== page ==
Traffic is super heavy in the capital and some towns. Also, the locals can drive erratically and roads will have holes.
Rented cars prices can go up to $40 a day for a tiny car and almost $70 for 4x4 vehicle. Rental agencies are available in most main towns and the capital.
Gas Prices are called gasolineras, and they are firly common. The prices of fuel in the country is $4.40 per gallon.
Guatemala is Safe. A lot of people think Guatemala is unsafe, but the truth is, it’s actually safe. Of course, there’s crime but you can avoid most of it by using common sense. Don’t go around flashing your valuables, stay alert and avoid walking around too late at night.
Be Careful in Guatemala City. Depending on which Zona you’re in, the capital can be one of the most dangerous parts of the country. Learn which zone you should avoid and which zones are safe for tourists.
ATMs. I highly recommend you to withdraw cash when you are in a larger town, since many of the smaller towns don’t have ATMs and there might not be any other way to get local money and not every place accept credit cards or USD.
Lodging is cheap. There are many hostels and small places to stay at where a room can cost $10 or $15 to $70, depending on the place you are at.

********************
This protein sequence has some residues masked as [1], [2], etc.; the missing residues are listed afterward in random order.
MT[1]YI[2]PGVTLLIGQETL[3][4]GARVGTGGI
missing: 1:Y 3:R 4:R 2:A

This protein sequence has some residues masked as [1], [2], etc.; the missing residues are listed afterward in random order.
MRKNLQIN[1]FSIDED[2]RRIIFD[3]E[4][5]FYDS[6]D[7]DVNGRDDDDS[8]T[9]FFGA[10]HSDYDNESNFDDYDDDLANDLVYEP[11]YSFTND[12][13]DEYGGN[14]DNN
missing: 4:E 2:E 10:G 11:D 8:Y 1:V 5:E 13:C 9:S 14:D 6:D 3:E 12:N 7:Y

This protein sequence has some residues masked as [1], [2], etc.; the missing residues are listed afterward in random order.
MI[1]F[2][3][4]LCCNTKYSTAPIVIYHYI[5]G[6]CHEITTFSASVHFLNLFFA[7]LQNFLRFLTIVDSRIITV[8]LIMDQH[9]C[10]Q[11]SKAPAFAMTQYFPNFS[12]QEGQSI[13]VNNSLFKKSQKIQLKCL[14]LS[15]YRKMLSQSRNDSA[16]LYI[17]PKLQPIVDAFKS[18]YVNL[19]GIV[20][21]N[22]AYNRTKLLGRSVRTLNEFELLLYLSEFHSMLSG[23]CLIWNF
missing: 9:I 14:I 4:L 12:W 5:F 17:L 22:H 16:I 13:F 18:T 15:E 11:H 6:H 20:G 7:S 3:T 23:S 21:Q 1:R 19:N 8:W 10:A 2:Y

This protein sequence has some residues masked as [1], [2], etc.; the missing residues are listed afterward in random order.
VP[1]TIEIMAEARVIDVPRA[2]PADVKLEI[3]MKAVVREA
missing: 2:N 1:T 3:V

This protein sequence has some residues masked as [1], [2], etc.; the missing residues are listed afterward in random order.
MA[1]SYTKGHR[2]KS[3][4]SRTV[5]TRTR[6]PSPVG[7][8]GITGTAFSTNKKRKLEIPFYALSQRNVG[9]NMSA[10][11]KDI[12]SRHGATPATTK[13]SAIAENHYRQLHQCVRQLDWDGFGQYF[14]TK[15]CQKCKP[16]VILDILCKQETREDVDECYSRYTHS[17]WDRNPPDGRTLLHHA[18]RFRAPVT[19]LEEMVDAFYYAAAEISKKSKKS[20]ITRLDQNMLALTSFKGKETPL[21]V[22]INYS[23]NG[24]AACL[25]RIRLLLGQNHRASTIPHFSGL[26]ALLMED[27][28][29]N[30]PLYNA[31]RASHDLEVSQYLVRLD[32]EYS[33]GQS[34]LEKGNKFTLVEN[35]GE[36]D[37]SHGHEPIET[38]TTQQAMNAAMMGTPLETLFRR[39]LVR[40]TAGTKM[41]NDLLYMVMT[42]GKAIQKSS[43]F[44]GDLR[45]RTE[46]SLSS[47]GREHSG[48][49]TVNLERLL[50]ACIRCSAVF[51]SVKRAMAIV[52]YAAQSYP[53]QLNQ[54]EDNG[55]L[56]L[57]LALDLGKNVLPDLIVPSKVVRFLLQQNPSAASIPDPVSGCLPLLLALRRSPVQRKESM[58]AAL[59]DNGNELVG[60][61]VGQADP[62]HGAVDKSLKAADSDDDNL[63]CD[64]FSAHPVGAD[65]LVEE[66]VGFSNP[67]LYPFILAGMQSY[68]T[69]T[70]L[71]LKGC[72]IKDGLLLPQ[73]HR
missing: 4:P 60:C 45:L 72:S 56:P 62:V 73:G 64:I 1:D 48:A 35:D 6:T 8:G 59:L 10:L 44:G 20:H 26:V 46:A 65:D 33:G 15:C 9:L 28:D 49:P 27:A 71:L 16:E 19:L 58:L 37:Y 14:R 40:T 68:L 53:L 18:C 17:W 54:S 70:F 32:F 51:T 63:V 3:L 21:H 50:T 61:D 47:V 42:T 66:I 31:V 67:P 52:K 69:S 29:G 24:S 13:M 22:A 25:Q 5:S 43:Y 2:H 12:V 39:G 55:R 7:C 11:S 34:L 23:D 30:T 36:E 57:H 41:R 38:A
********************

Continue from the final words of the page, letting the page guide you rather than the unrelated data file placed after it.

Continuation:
Food is cheap. Head to the comedores (local eateries in the country) and a traditional meal can cost around $5 to $12, and the dishes are huge.
Check the weather and the news. It’s not something to worry about, but, Guatemala has a lot of seismic activity and can sometimes experience earthquakes, floods and volcano eruptions.
Tipping. This is not customary in the country, and some restaurants will add 10% table service tip to the bill, and it’s usually not expected to tip after that. But if you want to do it, you’re more than welcome.
Spanish is the national language. As expected, many people in the country don’t speak English. So, you should learn the basics before heading there, it’ll be easier to travel around the country if you know some Spanish. On the other hand, in Antigua you can find a lot of people that speak English.